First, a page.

Priority debts are ones a debtor must pay first through the bankruptcy process.
The court views these creditors as the most important and treats them as such in forthcoming repayment scenarios. As a general rule-of-thumb, debts are given priority status when a) the creditor is the government, or b) payment to the creditor is for the overall public good, as in cases of missed employee wages or past-due child support payments.
For an individual or business preparing to file for bankruptcy, one of the initial steps is sorting all of your debts into two categories: secured debt (guaranteed by collateral) and unsecured debt (not guaranteed). The court will then further classify the creditors from the unsecured list as priority and non-priority. The priority debt will jump to the front of the line for repayment, while some of the non-priority debt will be discharged.
Common priority debts:
- Salaries, wages, or commissions owed to an employee
- Contributions to an employee benefit plan
- Spousal support, maintenance, or alimony
- Child support
- Income tax claims within 3 years (it’s more complicated, but this is the starting rule)
- Non-dischargeable tax claims – ex. sales or withholding tax claims.
- Payments to farmers and fishermen.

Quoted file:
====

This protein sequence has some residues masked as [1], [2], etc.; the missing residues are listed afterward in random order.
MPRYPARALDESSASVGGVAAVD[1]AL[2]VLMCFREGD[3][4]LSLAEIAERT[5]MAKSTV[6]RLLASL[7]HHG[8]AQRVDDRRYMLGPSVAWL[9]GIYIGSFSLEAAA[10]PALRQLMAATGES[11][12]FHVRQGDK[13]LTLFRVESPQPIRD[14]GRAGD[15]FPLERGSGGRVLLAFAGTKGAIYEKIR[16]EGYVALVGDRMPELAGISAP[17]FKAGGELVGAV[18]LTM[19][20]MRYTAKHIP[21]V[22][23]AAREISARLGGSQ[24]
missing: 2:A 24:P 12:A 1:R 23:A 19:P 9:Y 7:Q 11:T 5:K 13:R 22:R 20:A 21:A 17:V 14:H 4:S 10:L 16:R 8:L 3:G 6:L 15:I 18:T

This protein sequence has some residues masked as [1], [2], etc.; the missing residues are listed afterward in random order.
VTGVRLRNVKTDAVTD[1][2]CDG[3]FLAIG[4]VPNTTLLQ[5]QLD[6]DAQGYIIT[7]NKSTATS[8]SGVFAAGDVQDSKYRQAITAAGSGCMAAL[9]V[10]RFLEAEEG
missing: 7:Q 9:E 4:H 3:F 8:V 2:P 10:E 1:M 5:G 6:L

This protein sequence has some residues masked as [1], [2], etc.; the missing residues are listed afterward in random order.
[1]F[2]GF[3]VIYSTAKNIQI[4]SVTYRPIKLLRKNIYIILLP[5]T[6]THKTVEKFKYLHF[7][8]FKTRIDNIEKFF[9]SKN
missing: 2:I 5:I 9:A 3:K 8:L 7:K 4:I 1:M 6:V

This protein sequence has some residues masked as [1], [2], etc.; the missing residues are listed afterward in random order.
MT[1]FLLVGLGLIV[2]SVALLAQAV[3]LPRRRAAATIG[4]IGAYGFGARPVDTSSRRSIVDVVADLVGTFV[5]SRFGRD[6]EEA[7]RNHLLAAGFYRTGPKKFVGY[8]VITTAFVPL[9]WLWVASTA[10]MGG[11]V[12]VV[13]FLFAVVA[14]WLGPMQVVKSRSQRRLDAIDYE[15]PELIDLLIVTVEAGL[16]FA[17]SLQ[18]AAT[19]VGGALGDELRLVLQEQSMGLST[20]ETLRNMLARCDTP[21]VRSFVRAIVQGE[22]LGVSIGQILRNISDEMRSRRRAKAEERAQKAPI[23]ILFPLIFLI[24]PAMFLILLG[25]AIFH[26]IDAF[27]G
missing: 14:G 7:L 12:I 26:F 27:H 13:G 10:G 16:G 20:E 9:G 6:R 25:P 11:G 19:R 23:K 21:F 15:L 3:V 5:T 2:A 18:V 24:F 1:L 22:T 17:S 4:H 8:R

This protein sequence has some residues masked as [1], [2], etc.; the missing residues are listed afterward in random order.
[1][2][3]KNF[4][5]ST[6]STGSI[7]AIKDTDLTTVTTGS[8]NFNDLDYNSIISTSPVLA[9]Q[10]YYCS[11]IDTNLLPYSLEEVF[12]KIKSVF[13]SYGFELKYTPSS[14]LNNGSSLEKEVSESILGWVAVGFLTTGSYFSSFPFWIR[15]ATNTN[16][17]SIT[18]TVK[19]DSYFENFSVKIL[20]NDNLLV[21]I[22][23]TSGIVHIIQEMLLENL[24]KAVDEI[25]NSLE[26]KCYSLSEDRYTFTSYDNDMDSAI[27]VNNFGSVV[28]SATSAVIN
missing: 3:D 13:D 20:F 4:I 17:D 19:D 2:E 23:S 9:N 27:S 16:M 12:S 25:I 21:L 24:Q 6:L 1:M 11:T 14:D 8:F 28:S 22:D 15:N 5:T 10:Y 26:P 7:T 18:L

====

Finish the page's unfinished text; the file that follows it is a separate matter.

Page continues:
Common nonpriority debts:
- Credit card balances
- Medical debt
- Back rent
- Utility bills
- Taxes older than 3 years with timely filed tax returns (it’s more complicated, but this is the starting rule)
- Student loans (though they are generally non-dischargeable)
- Unsecured personal loans
Most priority debts are not dischargeable.
These are the ones that will not be wiped clean through bankruptcy; at some point they must be paid. How that happens depends on how you file.
In a Chapter 7 case with assets to sell, any priority debts remaining after the Trustee’s payout will still be owed by the debtor. If the funds are sufficient to pay all priority debts, any funds left over will be distributed among the non-priority, dischargeable debts. If there are no funds leftover, these creditors won’t receive anything. In Chapter 7 cases where assets are either exempt or do not cover the priority debts, a debtor might find themselves with non-negotiable debt left unpaid. Chapter 7 cases are short – typically just 4-6 months. Outstanding priority debts at the end of this term can be a problem for the debtor, creating a scenario where they cannot get their case discharged and have not escaped the financial burden.
In Chapter 13, the priority debts are paid back, sometimes with interest, through a 3 to 5 year income-based repayment plan. Payments must be up to date and complete at the end of the term to receive a discharge. A lawyer can assist with arranging a payment plan that considers all the factors, avoids hidden pitfalls, and sets you up for success.
Bankruptcy removes most debts that are not priority debts.
The good news is that some of the debt you’ve acquired can be removed. The non-priority debt is often paid back with pennies on the dollar or even outright discharged. A debt relief agent can help you navigate the nuances of bankruptcy court, ensuring you get the best possible solution entitled to you by law. Contact our offices today for help in deciding if a bankruptcy case might be right for you.
The Law Offices of Jeffrey Lohman, P.C. is considered a debt relief agency pursuant to federal law. We are attorneys who help people file for bankruptcy relief under the Bankruptcy Code.